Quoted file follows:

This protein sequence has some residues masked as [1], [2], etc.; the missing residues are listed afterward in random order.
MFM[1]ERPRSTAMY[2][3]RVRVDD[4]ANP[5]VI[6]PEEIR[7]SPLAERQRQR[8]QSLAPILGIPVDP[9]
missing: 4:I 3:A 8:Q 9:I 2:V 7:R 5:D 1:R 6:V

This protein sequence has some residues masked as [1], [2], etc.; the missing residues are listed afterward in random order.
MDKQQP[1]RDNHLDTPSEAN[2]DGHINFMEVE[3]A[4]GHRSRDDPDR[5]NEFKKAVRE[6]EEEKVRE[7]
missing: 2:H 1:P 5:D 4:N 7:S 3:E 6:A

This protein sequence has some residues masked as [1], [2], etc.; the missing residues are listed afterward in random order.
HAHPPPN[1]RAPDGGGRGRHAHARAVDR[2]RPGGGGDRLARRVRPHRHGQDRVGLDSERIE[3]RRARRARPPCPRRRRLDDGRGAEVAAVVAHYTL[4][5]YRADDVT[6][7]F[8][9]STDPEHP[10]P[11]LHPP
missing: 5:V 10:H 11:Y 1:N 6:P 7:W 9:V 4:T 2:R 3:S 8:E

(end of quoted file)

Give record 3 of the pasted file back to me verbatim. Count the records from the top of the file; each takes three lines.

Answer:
This protein sequence has some residues masked as [1], [2], etc.; the missing residues are listed afterward in random order.
HAHPPPN[1]RAPDGGGRGRHAHARAVDR[2]RPGGGGDRLARRVRPHRHGQDRVGLDSERIE[3]RRARRARPPCPRRRRLDDGRGAEVAAVVAHYTL[4][5]YRADDVT[6][7]F[8][9]STDPEHP[10]P[11]LHPP
missing: 5:V 10:H 11:Y 1:N 6:P 7:W 9:V 4:T 2:R 3:S 8:E